Working on integrating something by parts can be a very tedious and often confusing line to approach certain integrals. Although in many cases, it is necessary!

Previously, we have derived the formula to allow us to integrate by parts:

\int \! u \, \mathrm{d}v = uv - \int \! v \,\mathrm{d}u

We can see that for any mixed integral that we come across, we would know what u and \mathrm{d}v is by substitution, and from then, we would have to determine du and v is to solve the Right hand side.
In other words, we would have to integrate \mathrm{d}v to obtain v and differentiate u  to obtain \mathrm{d}u .

But given a particular integral, say \int \! e^x \ln x \, \mathrm{d}x for example, we come across our first hurdle. Which function shall we take as u and \mathrm{d}v ? In otherwords we can translate our problem to being:

 “Which is easier to differentiate?”
“Which is easier to integrate?”

To determine this, try and answer the following question:
Which is easier to determine?

\int \! \ln x \, \mathrm{d} x  or \frac {\mathrm{d}(\ln x)}{\mathrm{d} x}

Even with a basic understanding of derivatives, one of the first things you end up learning is that \frac {\mathrm{d}(\ln x)}{\mathrm{d} x} = \frac {1}{x}  and the evaluation of \int \! ln x \, \mathrm{d} x  is not as obvious (certainly not as simple to say the least).

Now consider the same question but this time for e^x
Which is easier to determine?

\int \! e^x \, \mathrm{d} x  or \frac {\mathrm{d}(e^ x)}{\mathrm{d} x}

In this case, we are lucky that the derivative of e^x is itself! Also, since integration is essentially the inverse of differentiation, then we can equivalently say that the integral of  e^x is itself too. This makes exponentials, functions which are both easy to differentiate and to integrate!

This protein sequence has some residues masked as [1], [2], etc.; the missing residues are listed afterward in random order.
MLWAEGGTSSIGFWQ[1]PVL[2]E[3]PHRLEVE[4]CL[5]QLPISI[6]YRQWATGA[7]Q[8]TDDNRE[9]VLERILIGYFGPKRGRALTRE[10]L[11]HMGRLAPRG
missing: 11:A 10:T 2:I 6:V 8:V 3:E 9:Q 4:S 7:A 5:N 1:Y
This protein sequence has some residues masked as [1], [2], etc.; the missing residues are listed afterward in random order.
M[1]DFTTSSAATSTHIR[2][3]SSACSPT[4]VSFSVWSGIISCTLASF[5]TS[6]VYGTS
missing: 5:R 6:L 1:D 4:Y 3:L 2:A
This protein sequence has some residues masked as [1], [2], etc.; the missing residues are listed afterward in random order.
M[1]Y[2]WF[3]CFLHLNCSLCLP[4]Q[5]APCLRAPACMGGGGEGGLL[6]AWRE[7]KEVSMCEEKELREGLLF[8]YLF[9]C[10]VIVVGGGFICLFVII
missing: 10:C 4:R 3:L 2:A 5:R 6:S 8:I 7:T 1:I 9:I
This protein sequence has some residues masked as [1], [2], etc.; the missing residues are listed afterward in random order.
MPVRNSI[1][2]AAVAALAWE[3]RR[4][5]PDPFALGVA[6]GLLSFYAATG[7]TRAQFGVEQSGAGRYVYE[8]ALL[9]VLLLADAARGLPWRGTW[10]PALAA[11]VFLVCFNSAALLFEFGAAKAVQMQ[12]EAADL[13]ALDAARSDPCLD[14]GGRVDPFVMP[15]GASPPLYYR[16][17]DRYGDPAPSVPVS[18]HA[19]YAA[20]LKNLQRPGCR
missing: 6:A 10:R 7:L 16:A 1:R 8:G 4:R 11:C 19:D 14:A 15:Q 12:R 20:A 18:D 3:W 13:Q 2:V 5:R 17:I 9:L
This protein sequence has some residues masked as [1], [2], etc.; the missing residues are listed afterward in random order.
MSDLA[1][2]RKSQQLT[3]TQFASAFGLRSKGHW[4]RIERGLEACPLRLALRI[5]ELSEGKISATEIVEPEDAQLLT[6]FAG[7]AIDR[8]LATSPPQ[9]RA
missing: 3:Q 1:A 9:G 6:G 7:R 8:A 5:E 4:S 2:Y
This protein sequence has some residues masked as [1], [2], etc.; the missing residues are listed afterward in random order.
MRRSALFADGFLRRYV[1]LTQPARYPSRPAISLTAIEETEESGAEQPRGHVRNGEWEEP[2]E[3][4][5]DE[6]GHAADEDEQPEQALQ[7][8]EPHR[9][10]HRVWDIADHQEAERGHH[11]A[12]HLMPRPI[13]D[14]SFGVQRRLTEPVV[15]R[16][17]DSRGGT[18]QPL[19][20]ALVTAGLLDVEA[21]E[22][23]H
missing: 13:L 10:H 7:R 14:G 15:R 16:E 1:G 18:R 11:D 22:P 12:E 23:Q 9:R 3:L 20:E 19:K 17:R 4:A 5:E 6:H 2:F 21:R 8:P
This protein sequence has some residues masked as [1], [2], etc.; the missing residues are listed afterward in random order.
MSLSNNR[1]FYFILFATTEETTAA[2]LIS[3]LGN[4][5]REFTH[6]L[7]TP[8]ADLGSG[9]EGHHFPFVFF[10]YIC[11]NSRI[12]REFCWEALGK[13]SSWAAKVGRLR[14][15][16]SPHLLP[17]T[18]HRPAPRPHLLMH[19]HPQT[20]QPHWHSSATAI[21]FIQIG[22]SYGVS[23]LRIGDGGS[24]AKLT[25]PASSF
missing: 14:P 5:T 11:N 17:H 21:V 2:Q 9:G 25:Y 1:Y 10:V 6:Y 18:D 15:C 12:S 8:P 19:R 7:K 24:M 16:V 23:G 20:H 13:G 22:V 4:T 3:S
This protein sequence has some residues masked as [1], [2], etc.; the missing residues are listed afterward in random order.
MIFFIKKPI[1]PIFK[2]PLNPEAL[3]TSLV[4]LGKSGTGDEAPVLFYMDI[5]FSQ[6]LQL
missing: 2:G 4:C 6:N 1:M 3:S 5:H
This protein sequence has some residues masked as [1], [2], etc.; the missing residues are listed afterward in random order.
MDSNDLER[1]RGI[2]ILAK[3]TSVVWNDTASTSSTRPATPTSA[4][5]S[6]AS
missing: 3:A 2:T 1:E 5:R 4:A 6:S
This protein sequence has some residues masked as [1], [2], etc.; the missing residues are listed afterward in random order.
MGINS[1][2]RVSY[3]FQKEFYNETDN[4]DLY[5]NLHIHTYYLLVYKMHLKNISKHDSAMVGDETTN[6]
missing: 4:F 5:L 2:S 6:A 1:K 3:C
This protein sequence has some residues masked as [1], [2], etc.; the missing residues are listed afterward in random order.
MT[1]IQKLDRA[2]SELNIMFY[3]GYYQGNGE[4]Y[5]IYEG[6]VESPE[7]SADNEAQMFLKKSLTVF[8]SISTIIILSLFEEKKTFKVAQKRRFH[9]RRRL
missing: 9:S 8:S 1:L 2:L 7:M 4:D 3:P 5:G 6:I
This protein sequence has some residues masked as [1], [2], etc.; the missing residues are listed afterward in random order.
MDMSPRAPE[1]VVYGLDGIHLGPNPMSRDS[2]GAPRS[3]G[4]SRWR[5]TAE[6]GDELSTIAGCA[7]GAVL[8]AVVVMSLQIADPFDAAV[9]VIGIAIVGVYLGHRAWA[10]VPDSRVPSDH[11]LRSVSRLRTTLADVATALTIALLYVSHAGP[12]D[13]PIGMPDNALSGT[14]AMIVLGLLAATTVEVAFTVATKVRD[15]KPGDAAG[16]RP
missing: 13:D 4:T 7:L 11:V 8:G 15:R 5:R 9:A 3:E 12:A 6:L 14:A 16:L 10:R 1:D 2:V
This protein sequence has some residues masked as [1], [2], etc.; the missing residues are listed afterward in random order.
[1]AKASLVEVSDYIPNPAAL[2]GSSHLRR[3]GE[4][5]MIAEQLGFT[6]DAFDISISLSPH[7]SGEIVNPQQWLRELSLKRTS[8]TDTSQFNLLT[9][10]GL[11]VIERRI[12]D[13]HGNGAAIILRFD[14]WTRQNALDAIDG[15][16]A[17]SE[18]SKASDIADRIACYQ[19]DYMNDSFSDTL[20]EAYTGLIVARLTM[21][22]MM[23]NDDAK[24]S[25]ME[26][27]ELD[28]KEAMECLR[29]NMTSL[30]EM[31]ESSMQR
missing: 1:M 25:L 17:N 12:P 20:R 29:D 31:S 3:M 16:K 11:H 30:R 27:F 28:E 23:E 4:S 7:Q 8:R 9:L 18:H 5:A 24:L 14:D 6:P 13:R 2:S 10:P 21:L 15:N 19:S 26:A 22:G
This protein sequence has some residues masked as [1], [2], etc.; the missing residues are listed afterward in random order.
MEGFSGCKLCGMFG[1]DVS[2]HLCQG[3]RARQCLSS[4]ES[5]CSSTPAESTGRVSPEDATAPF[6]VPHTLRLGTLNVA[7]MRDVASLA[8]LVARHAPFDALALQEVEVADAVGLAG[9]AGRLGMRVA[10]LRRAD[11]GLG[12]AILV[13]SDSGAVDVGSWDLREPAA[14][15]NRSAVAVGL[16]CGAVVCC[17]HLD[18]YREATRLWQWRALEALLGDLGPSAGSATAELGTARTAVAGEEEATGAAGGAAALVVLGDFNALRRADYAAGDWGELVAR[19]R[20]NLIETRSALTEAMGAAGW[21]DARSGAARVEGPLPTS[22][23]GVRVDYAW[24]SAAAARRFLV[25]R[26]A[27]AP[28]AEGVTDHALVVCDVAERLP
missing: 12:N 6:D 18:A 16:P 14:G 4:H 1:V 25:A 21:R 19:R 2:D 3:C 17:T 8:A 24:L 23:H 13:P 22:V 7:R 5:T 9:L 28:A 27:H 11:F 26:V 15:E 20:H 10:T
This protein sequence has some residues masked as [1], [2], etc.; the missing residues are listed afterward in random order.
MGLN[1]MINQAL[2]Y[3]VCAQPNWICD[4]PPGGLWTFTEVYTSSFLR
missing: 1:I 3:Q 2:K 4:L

Going back to our choices of u and \mathrm{d}v , since we know that \ln x is by far easier to differentiate e^x (because \ln x is certainly not easier to integrate!) then we take  u = \ln x and \mathrm{d}v=e^x \mathrm{d}x

We are not very much concerned in what \int e^x \ln x evaluates to, but rather how \int e^x \ln x is evaluated.

What if we had an integral involving \ln x and sin(x) ?
Or e^x and x^2 ?
Which function would we choose to take as u and \mathrm{d}v ?

It would be great if we could create a system whereby we can determine which functions to take as u and \mathrm{d}v .
So we ask the following question:

Can we create an easy reference system, such that the choice of functions for u and \mathrm{d}v will be simplified?

and surprisingly the answer is

YES! We can!

There are 4 types of functions you will normally be dealing with when doing integration.
These are:

  • Algebraic (ALG)
  • Exponentials (EXP)
  • Logarithmic (LOG)
  • Trigonometric (TRIG)

We will create our reference system focused on the choice of u , since the other function will automatically be taken to be \mathrm{d}v .

We shall be ranking the types of functions from left to right, the left most function that we have being the one to take as u , (or the right most function as \mathrm{d}v ).

We have already seen that LOG type functions are not easy to integrate, so if we have a  LOG in our integral, ideally we would always like to take that as u so that we may differentiate first. Thus, LOG will come first in our acronym.

L _ _ _

EXP functions are both easy to integrate and differentiate. Since integration usually is the headache when it comes to evaluation (differentiation is normally not very difficult in most elementary cases), if we have EXP in our integral, we would rather not pick it to be differentiated but rather save it for the more difficult option of integration! Because of this, it comes last in our acronym.

L _ _ E

Now ALG functions are polynomials such as x, x^2, x^n and \frac {1}{x} . While TRIG functions include trigonometric functions such as sin(x), cos(x), cosec(x) and arcsin(x) (which is sin^{-1}(x) ). In this case, we shall choose ALG over TRIG for differentiation, not because trigonometric functions are incredibly difficult to differentiate, but rather because we might have x which when differentiated, differentiates to 1 . In this sense, ALG type functions are simpler.


And there we go! Now you need not worry when you see a product of 2 different functions to integrate since you can use LATE to pick which functions are what, and simply substitute into the by parts formula!


\int e^x x^2 \mathrm{d}x \Rightarrow (u = x^2) \wedge (\mathrm{d}v = e^x \mathrm{d}x)  (ALG comes before EXP)

\int e^x sin(x) \mathrm{d}x \Rightarrow (u = sin(x)) \wedge (\mathrm{d}v = e^x \mathrm{d}x)  (TRIG comes before EXP)

\int x^2 sin(x) \mathrm{d}x \Rightarrow (u = x^2) \wedge (\mathrm{d}v = sin(x) \mathrm{d}x)  (ALG comes before TRIG)

Thanks for reading!



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